“A lot of people standing there wished they could be on the convoy, this was a good chance for them to be part of it,” Ms von Ahlefeldt said.

Clarence Valley Councillor and Greens party member Greg Clancy stood at South Grafton waving on the cars as they made their way north.

“Politicians are not listening, and some of the public don’t understand,” Cr Clancy said.

“They think it is jobs, we need coal, but we don’t, we are phasing it out. Coal is not the future, it is the past.”

He said it was unthinkable to “dig up more of the Galilee Basin” and the proposed coal mine would be “contributing to climate change”.

Cr Clancy said movements such as the convoy were important steps to making change.

“Bob Brown has said this is going to be another Franklin River issue,” he said.
“People are not going to stand by. There will be protests, there will be arrests, it will be big.”

“You just have to look at how many vehicles have gone past today to know it’s going to be big.”

Mr Clancy called on politicians to commit to oppose the Queensland mine ahead of the federal election next month.

Friday, 19 April 2019

In the face of grave concerns Morrison Government pushes through Adani mining consent ahead of the 18 May general election, CSIRO rolls over & Geoscience lets the cat out of the bag

The Commonwealth Scientific and Industrial Research Organisation (CSIRO) attempts to avoid embarrassing the Morrison Coalition Government on the day it announced a federal election date:

CSIRO Statement, 11 April 2019:

In late 2018 and early 2019 CSIRO and Geoscience Australia wrote two reports for the Federal Government on specific questions on groundwater monitoring, management and modelling planned by Adani Pty Ltd for its Carmichael mine proposal in central Queensland.

This advice was limited to answering discrete inquiries on whether elements of Adani's proposed plans would be adequate to protect nationally significant environmental assets.
CSIRO identified inadequacies in the plans and was subsequently asked to review Adani's response to the recommendations CSIRO made to address the issues raised, as summarised by the Department of the Environment and Energy. Adani had committed to address the modelling limitations identified by the CSIRO and GA review in a groundwater model re-run to be undertaken within two years.
CSIRO considered that this commitment satisfied its recommendations, while also acknowledging there were still some issues that need to be addressed in future approvals, particularly confirming the source of the ecologically-important Doongmabulla Springs.
CSIRO has provided robust, peer-reviewed science on specific groundwater modelling-related questions about the plans. CSIRO's role is to provide scientific advice to inform approval processes, but it does not have any role in making approval decisions.

The public broadcaster reports in greater detail and with less reticence when detailing facts of the matter…….

ABC News, 18 April 2019:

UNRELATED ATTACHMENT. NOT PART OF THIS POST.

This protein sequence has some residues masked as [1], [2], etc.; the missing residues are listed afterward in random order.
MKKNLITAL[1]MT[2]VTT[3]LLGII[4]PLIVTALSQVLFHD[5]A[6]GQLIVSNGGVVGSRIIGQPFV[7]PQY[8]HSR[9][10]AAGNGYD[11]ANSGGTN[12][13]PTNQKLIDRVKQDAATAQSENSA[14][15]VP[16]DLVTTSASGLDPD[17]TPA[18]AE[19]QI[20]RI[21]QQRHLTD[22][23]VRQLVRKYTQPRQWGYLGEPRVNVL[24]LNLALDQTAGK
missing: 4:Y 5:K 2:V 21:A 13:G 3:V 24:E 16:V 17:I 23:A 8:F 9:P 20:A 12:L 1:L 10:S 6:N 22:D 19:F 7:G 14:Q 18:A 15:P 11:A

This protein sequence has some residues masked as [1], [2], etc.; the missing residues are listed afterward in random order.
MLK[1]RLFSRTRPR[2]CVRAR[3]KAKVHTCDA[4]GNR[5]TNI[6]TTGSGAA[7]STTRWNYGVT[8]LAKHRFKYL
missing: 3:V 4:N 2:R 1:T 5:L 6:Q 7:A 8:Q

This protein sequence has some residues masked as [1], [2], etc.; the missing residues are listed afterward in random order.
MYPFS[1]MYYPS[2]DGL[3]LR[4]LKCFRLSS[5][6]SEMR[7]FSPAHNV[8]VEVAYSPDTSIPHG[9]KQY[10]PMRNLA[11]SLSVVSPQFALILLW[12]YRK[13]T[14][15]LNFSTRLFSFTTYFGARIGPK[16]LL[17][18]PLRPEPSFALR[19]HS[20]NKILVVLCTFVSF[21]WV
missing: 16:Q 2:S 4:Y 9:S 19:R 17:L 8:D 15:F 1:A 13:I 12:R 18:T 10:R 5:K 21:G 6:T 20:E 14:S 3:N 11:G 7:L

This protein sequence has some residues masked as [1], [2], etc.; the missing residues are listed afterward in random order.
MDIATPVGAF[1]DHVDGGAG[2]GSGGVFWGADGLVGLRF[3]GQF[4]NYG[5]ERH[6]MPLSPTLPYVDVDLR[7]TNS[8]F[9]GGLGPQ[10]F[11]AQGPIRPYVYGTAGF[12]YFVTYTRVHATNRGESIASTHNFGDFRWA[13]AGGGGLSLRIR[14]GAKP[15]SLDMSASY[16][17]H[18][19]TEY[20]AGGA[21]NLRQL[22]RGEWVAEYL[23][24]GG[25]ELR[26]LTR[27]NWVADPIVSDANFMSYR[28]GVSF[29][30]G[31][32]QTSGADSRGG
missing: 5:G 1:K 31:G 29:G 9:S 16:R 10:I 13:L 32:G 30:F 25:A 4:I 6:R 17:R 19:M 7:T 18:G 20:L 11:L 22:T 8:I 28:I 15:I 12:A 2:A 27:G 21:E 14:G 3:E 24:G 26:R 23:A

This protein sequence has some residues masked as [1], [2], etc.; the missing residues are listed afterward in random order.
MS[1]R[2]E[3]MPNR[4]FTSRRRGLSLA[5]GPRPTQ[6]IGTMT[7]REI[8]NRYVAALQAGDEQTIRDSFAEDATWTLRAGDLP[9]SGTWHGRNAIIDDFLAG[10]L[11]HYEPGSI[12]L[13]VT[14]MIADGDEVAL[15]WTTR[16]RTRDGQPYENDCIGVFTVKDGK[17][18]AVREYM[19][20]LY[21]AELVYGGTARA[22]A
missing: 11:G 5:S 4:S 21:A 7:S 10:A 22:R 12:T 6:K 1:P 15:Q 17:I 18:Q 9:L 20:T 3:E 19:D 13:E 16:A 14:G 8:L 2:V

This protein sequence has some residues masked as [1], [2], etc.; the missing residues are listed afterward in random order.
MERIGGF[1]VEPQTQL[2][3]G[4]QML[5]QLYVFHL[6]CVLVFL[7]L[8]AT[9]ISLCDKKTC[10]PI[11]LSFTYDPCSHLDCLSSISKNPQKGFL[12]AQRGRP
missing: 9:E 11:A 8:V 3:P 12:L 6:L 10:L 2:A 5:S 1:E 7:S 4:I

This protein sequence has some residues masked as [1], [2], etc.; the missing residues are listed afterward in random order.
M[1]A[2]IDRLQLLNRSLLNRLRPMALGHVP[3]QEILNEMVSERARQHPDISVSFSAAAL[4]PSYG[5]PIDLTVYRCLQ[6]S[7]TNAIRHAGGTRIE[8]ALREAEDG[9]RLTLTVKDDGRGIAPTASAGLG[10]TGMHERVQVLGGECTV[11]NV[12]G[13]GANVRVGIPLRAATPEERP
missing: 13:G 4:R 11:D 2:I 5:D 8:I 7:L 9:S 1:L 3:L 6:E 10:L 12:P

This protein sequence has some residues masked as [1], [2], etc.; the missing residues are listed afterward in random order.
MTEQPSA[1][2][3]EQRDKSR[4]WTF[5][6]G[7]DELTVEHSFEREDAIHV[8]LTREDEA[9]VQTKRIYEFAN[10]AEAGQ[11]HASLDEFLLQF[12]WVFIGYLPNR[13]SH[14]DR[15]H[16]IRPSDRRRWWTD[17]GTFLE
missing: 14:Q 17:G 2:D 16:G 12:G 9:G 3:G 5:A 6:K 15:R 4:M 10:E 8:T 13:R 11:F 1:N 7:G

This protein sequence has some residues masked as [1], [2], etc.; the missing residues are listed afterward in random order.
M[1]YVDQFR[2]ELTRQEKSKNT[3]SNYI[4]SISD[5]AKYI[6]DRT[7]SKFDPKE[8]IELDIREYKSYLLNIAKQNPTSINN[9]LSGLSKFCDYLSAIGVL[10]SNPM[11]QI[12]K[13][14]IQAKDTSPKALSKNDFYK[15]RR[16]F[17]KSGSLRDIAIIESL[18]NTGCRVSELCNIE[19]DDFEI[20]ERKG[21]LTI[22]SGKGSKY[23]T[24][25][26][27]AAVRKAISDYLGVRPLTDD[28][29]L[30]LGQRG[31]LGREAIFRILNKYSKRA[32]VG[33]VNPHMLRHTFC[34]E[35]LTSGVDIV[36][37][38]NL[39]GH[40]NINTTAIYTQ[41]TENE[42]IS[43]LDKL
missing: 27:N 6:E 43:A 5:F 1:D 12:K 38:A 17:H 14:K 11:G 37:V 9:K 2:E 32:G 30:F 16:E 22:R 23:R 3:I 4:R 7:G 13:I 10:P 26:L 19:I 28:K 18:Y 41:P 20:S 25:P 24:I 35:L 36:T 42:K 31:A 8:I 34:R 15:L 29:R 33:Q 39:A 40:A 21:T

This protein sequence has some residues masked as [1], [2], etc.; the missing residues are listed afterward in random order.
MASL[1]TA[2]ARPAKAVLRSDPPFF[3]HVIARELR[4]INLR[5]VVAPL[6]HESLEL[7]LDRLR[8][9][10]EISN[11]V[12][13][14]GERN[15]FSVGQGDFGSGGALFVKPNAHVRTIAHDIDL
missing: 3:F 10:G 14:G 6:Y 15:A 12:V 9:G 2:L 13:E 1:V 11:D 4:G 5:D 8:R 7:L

Handwritten documents obtained by the ABC appear to directly contradict the Environment Minister Melissa Price that Adani "accepted in full" changes sought by scientists to limit the impact of its controversial Queensland coal mine.

Announcing her decision to approve Adani's water management plans for its Carmichael mine earlier this month, Ms Price said Adani "accepted in full" advice from the CSIRO and Geoscience Australia.

Prime Minister Scott Morrison also maintained the Government would "make all decisions based on the expert advice from ... Geoscience Australia and the CSIRO".
"We have always been following the advice of the scientists and we'll continue to do that," he said.

The advice was provided in a damning review in February of the company's plans.
But documents provided to the ABC showed Adani refused to accept key scientific findings and recommendations about its water management plans.

The ABC has obtained notes taken by three attendees of a phone hook up on April 5 involving senior officials from the Department of Environment and Energy and staff from Geoscience Australia.

The documents show the government science agency was concerned the water plans could allow Adani's mine to breach the conditions of its environment approval.

However, Adani would not accept the need for corrective action if that occurred.

The notes said that Adani refused to:
  • acknowledge the scientists' key finding that the model Adani used to estimate the mine's impacts was not fit for purpose;
  • accept that a new model could show that the mine's impacts would breach environmental approvals; and
  • commit to corrective action if the new model showed greater impacts on the environment than Adani had claimed would occur.
A separate briefing note from the Department of Environment and Energy shows Adani also refused to consider scaling back its mining operation to minimise its impacts, despite being asked to do so.

The ABC requested the meeting notes under freedom of information (FOI) laws, but Geoscience Australia took the unusual step of releasing the documents immediately instead.

The briefing happened after the Department of Environment and Energy had already advised the Minister to approve the plans, which had been finalised the previous month.

One set of notes was taken by Geoscience Australia chief Dr James Johnson, another by head of environmental geoscience Dr Stuart Minchin, and the third by senior executive Dr Richard Blewett.

A handwritten note by Dr Blewett mentions concerns held by Jane Coram, the head of CSIRO's land and water division.